Regular health checks help monitor lifestyle-related conditions including obesity, high blood pressure, and high cholesterol levels and enables healthcare professionals to prescribe diet and lifestyle changes, and/or treatment when needed.1 Through screenings and discussions with medical professionals, men can gain valuable insights into healthy weight management, dietary adjustments, exercise routines, and stress management techniques.

Building a Strong Doctor-Patient Relationship:

By prioritising health checks, men can establish a strong doctor-patient relationship, which plays a pivotal role in their overall health journey. Regular check-ups create an opportunity for open and honest communication, allowing men to discuss any concerns, ask questions, and seek professional advice tailored to their specific needs. Trusting relationships with healthcare providers promote better compliance with recommended treatments, improve health literacy, and enhance overall health outcomes.

What are some types of health checks men should talk to their doctor about and when to take action?

1. Blood Pressure Measurement

Blood pressure is a vital indicator of cardiovascular health and can provide valuable information about the functioning of the heart and blood vessels. High blood pressure, also known as hypertension, is often referred to as a "silent killer" because people don't feel any symptoms, until their blood pressure rises to a very high level. When left untreated, high blood pressure can lead to severe conditions such as heart disease and stroke.4 By regularly monitoring of blood pressure levels, individuals can detect abnormalities early on and take appropriate measures to manage or prevent the development of these serious health issues.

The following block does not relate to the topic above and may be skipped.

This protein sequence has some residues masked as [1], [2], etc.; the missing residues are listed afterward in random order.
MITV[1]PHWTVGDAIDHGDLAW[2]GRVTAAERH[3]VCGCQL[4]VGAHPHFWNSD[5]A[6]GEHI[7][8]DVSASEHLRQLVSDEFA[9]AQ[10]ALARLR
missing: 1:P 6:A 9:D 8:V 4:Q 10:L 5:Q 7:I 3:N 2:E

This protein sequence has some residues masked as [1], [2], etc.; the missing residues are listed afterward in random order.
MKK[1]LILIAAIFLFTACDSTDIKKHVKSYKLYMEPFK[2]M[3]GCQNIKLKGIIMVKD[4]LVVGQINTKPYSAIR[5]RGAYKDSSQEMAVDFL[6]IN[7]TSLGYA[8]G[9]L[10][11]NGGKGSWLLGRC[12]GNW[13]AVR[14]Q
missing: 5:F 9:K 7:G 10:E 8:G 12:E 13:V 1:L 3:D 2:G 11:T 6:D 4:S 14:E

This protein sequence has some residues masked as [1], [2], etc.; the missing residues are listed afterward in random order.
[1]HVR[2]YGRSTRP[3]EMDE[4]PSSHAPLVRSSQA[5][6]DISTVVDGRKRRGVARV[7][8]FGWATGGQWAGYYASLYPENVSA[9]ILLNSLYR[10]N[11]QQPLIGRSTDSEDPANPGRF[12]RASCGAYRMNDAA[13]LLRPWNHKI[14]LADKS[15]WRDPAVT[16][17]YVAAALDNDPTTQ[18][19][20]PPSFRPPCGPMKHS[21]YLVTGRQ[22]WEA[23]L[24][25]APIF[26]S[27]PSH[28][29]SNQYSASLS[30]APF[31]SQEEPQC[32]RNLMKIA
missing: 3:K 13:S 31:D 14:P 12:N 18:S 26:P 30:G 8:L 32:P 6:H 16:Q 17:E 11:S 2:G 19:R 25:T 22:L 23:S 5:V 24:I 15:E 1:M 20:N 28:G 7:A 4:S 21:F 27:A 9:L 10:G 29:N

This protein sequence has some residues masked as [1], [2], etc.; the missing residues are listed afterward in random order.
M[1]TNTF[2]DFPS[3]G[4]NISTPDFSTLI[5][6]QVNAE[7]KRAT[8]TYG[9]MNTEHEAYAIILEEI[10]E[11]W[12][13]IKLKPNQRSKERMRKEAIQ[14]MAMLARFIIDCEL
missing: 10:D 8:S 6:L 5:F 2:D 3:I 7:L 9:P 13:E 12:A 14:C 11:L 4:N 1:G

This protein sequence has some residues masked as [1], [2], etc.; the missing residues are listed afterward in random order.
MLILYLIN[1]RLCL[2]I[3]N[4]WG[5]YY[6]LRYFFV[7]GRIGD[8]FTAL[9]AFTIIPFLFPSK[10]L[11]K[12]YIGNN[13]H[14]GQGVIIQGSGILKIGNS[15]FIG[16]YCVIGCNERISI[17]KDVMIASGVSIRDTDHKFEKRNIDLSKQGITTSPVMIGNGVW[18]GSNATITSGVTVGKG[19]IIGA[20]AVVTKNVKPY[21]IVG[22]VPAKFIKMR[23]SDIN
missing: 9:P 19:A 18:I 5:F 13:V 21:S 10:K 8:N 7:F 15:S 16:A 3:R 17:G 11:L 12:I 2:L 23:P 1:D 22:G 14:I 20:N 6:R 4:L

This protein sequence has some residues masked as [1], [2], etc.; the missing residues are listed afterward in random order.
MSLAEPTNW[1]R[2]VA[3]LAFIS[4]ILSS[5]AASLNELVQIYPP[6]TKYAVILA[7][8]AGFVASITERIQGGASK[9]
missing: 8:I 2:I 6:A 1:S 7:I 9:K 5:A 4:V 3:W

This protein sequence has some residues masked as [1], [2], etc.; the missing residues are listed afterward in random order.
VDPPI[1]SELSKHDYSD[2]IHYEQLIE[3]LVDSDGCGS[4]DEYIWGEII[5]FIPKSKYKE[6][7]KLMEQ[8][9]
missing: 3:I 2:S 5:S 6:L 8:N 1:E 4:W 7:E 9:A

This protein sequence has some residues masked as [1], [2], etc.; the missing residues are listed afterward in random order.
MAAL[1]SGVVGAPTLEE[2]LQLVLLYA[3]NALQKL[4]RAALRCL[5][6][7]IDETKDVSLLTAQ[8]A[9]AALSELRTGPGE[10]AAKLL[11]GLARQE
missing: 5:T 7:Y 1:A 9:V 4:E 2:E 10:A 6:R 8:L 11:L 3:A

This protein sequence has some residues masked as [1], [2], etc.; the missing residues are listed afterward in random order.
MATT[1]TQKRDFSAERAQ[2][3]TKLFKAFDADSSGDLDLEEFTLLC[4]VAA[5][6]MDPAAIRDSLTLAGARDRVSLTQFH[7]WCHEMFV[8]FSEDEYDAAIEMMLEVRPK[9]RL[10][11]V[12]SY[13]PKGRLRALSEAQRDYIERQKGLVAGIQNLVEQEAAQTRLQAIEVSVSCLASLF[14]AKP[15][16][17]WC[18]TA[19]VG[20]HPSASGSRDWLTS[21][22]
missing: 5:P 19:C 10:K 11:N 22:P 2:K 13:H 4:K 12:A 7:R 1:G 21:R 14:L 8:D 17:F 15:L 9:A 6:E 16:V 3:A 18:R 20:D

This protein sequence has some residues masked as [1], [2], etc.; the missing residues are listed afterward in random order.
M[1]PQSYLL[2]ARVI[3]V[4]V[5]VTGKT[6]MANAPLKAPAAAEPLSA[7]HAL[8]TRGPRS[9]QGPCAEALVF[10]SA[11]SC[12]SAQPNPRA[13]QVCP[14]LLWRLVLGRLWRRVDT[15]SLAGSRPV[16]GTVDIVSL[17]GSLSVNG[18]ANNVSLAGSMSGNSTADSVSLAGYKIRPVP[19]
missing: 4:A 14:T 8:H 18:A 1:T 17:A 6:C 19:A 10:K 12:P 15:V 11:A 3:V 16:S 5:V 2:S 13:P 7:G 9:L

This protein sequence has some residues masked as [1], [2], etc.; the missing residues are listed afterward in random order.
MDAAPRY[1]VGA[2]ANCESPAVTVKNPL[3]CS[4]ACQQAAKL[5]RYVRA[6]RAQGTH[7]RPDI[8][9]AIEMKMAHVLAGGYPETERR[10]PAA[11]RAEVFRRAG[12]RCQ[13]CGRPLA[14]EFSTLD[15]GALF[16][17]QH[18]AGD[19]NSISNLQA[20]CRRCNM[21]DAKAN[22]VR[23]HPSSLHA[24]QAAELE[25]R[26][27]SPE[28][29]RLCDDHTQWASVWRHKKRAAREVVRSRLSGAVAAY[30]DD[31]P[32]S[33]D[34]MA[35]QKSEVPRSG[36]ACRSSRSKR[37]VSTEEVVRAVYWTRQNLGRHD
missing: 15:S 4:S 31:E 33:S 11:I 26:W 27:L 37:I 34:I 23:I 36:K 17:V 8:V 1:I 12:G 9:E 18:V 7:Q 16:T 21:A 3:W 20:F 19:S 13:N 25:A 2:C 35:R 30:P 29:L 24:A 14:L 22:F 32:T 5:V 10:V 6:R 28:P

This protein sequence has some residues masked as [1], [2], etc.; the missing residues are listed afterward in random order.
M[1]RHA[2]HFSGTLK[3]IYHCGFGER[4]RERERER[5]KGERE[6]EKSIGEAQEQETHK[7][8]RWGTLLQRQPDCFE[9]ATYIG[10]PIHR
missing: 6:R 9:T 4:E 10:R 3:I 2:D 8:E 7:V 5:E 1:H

When should I have my blood pressure measured and how often? 

In Australia, it is recommended that men have their blood pressure measured at least every 2 years, starting from the age of 18.5 More frequent monitoring may be necessary if there are additional risk factors or a family history of high blood pressure. Learn more about how to monitor your blood pressure by clicking here.

2. Cholesterol Testing

Cholesterol is a fatty substance found in the blood that is essential for various bodily functions. However, when levels of certain types of cholesterol, such as low-density lipoprotein (LDL) cholesterol, become elevated, it can build up in the arteries, forming plaques. Plaque build up causes the inside of the arteries to narrow over time and reduce blood flow.6 This increases the risk of heart disease, heart attacks, and strokes.

By undergoing cholesterol tests, individuals can monitor their cholesterol levels and identify potential abnormalities early on. This allows for timely intervention through lifestyle modifications, dietary changes, or medications, if necessary, to manage cholesterol levels and prevent the progression of cardiovascular diseases.6 Additionally, cholesterol testing is crucial for individuals with a family history of high cholesterol, those with existing heart conditions, and those with risk factors such as obesity, diabetes, or high blood pressure.